In 1971, author and film scholar Donald Richie published a poetic travelogue about his explorations of the islands of Japan’s Inland Sea, recording his search for traces of a traditional way of life as well as his own journey of self-discovery. Twenty years later, filmmaker Lucille Carra undertook a parallel trip inspired by Richie’s by-then-classic book, capturing images of hushed beauty and meeting people who still carried on the fading customs that Richie had observed. Interspersed with surprising detours—visits to a Frank Sinatra–loving monk, a leper colony, an ersatz temple of plywood and plaster—and woven together by Richie’s narration as well as a score by celebrated composer Toru Takemitsu, The Inland Sea is an eye-opening voyage and a profound meditation on what it means to be a foreigner.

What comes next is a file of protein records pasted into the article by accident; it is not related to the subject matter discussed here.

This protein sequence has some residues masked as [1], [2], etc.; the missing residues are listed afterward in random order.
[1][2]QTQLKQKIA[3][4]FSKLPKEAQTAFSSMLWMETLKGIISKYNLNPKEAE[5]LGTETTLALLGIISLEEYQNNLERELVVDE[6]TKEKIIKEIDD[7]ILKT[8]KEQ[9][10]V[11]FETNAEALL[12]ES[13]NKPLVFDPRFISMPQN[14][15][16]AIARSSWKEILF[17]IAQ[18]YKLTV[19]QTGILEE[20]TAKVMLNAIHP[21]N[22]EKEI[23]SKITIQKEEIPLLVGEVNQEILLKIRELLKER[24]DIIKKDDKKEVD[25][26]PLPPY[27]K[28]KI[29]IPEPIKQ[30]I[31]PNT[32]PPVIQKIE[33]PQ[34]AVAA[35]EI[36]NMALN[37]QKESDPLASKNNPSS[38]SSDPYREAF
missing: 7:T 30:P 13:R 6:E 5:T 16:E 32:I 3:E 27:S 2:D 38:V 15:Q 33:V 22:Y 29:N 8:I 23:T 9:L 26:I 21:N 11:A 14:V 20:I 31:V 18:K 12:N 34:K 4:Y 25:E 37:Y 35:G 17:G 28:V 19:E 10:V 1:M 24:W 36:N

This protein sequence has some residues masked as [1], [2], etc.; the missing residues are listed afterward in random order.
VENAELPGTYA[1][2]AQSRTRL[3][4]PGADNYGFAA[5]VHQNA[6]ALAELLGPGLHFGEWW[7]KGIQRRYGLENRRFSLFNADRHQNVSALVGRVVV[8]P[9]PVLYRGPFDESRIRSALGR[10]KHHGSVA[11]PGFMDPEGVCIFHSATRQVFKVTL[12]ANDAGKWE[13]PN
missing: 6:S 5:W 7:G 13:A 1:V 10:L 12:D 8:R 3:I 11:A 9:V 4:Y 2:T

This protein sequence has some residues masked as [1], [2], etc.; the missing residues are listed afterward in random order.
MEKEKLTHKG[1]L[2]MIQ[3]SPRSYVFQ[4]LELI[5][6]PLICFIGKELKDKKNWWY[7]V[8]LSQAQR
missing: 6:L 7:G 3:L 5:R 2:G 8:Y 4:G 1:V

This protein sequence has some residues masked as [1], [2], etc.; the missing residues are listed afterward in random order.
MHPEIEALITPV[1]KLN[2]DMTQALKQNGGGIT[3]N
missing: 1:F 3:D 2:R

Lucille Carra (2019):
Director Lucille Carra talks about the making of The Inland Sea in this interview, recorded for the Criterion Collection in 2019
Paul Schrader and Ian Buruma (2019):
In this conversation, recorded for the Criterion Collection in 2019, filmmaker Paul Schrader and cultural critic Ian Buruma discuss the life and legacy of their close friend Donald Richie, whose 1971 travelogue of the same name inspired The Inland Sea.
Donald Richie (1991):
In 1991, director Lucille Carra shot this interview with author and film historian Donald Richie. In it, he discusses his seminal book The Inland Sea and reflects on his reputation as a leading Western authority on Japanese culture.
1.28GB | 56mn 37s | 960×576 | mkv
Language(s):English narration (+ Japanese dialogue)
Subtitles:English (for non-English parts), English SDH